You can regard our June/July issue's cover story on lean operations as a sort of commencement address for LBM dealers. After years of forced starvation, you've graduated to an environment in which demand keeps rising and materials prices are way up. Top-line revenues are looking better than ever. So now it's time to refocus your education and study how to boost the bottom line. And while at first it will feel like painful self-denial, you'll be glad you did.

Three reasons drive the need for you to boost profits. First, lots of independent dealers were lucky to net 3% of sales during the downturn, and for most businesses a 3% profit is just treading water. Recent indications that dealers are up to 3.5% aren't good enough. Second, when you get busy after hard times, it's easy to get both complacent and sloppy. Dollars keep slipping out of your pockets. And third, if you believe this is a cyclical industry, then you know that preparation for the next downturn should begin as soon as the previous one ends.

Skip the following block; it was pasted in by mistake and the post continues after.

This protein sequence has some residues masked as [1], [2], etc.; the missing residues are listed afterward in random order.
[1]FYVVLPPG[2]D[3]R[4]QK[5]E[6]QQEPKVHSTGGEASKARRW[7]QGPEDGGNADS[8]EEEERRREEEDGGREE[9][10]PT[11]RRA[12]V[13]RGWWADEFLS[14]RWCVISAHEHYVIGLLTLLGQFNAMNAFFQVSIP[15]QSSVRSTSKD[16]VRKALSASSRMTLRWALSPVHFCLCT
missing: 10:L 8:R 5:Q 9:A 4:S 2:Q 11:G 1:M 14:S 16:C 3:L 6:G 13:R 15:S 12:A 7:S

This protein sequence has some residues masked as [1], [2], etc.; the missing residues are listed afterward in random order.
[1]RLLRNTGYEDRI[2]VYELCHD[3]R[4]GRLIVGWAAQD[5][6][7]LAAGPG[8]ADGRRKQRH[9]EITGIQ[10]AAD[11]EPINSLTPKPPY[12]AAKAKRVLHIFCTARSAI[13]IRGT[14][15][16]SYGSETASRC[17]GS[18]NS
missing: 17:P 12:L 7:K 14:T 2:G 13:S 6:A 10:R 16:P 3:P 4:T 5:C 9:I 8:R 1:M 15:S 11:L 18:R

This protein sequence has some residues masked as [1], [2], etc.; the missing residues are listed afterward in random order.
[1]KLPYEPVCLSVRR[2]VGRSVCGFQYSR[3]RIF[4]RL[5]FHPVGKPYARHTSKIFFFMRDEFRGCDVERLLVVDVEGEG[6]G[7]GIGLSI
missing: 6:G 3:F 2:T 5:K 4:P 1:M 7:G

Peter Ganahl of Southern California's Ganahl Lumber refers to a growing market as the "Go Go Zone." During that time, you should be generating as much profit as possible. Then, when the downturn comes, you needn't treat it as a famine. Ganahl calls downturns "The Opportunity Zone," becauses that's when you use some of your Go Go Zone profits to invest at a time when prices have gone down. Ganahl did that during the last downturn when it acquired land where a car dealership in in Pasadena, Calif., had lost its franchise. Now the Pasadena yard is among Ganahl's stars.

Higher prices will increase your profits a bit, but consultants say this is the time to do more. Start by assessing your current carrying capacity in facilities, equipment, and personnel. Avoid ivesting more in any of those things until you've maxed out what you have. Then figure out how to increase that current capacity through tactics like lean management. Scott Morrison's feature has a wealth of ideas on how to do that.

Only after you have reached your old idea of peak capacity and figure out how to raise the bar should you add people, equipment, and facilities. That won't win you any fans, but it will enable you to fulfill one of your key duties: ensuring the long-term success of your business.

The big, public dealers can go for years with little to no profit. You don't have that option. This is your time to go and grow.